Mendes wisely chooses to forgo burdening viewers with tedious historical pretext or after the fact knowledge. Even the camera view at the beginning of the film keeps a measured distance from the referenced maps and military intelligence, though there is verbal reference to towns of historical relevance. It is also historically accurate that the Germans spent the winter of 1916-1917 constructing the 90-mile Hindenburg Line eight to 20 miles east of the former front line. After it was completed, the German Army began a strategic withdraw to this new fortress from mid-March to April 1917. Along the way, the Germans destroyed over 500 square miles of French territory. They burned, blew up or booby trapped their vacated trenches, along with roads, bridges and farms of over 200 towns and villages to thwart Allied forces and deny them aid or cover. The Germans had created a perfect kill-box for British and French forces when they pursued. America declared war on Germany on April 6, 1917.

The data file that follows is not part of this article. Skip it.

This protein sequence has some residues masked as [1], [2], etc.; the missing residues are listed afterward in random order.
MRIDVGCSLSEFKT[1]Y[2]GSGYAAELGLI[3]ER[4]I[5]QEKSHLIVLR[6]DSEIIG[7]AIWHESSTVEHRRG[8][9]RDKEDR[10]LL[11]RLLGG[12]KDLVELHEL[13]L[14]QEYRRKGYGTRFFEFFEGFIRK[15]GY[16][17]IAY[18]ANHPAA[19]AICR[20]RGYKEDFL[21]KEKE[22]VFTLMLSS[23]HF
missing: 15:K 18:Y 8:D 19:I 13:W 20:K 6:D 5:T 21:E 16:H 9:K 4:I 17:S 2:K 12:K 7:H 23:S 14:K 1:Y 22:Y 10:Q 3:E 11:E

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The artistry of 1917 relies heavily upon lighting and shadows. In the bombed out village of Ecoust-Saint-Mein, when Corporal Schofield’s shadow hits the wall, it seems as if his soul appears. Upon Schofield’s discovery of a young French lady and baby, Deakins changes the lighting and tone from the blackened pits of Hades to that of an angelic vision. All of this happens in the span of 10 minutes or less, evoking feelings of danger, curiosity, desperation and empathy more poignantly that the spoken word. These night scenes, with haunting, melancholy musical score by Thomas Newman, are aesthetically as beautiful and expressive as ballet or Broadway theatre. Spectacular hues of gold and bronze alternate with the colors of blue and phosphorus red that emerge from the black sky. The sounds of unseen gun fire and German voices effectively serve to add to the anxiety of the moment.
Another praiseworthy scene is the preparation and reflection of the Devonshire regiment before battle. The beautiful, peaceful singing of “Wayfaring Stranger” by a lead soldier to the troops in a lush, green field is a striking contrast to the panicked delivery of the General’s letter, the destruction and danger of the previous night and the looming carnage. This scene transcends the setting and context of the film, adding an other-worldly dimension to it.